Mr O’Shea also suggested measures such as suspending VAT on energy bills and financial support for the most vulnerable customers. He insisted British Gas, the UK’s biggest supplier with about 9m customers, “hasn’t asked for a bailout, we don’t want a bailout and we oppose any bailouts”.
While a global gas supply shortage is the main factor pushing up wholesale prices, UK energy policy over several years – such as the price cap, lax market regulation amid efforts to encourage competition, and the closure of storage facilities – has contributed to the problem.
Ms Rudd endorsed a report by the Competition and Markets Authority in 2016 that claimed customers were overpaying by about £1.7bn a year. The watchdog recommended a price cap for the roughly 4m customers on prepayment meters, considered the most vulnerable. At the time, Ms Rudd said: “This is a wake-up call to the big six [energy providers].”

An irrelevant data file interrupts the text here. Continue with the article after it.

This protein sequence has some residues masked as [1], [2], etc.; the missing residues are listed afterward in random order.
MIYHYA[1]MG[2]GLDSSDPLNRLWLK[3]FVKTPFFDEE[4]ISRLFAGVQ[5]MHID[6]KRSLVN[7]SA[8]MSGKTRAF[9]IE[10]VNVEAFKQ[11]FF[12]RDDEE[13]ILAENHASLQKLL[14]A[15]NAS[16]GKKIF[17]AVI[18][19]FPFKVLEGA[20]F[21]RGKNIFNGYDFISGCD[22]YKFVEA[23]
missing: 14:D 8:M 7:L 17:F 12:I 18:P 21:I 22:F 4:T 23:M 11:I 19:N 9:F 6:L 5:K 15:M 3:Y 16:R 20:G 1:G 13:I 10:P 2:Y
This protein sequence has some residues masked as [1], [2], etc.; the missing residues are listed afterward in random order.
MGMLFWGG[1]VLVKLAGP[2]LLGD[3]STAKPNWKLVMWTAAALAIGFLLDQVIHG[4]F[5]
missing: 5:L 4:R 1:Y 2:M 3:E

The prepayment cap was introduced in 2017 but Theresa May, who succeeded Mr Cameron as prime minister, subsequently went much further, introducing a price cap on default tariffs covering about 15m households in England and Wales.
Ms Rudd also supported efforts to boost competition in the markets, and was in favour of onshore fracking for natural gas. She has been building a career in the private sector since leaving government in 2019.
Ms Rudd became home secretary under Mrs May but resigned in April 2018 in the wake of the Windrush scandal, when Caribbean immigrants were wrongly threatened with deportation.
She resurfaced as work and pensions secretary seven months later before quitting the cabinet in late 2019 in a row over Brexit, and decided not to fight again for her Hastings and Rye seat in the November 2019 election.
In October it emerged she was quitting her role as an adviser at public relations firm Teneo to move to rival Finsbury Glover Hering, founded by her brother Roland Rudd. She also chairs the international advisory group of the UK arm of Equinor, Norway’s state-owned oil company.
Ms Rudd will join Centrica’s board on Monday, taking up a seat on the safety and environment committee as well as the pay committee.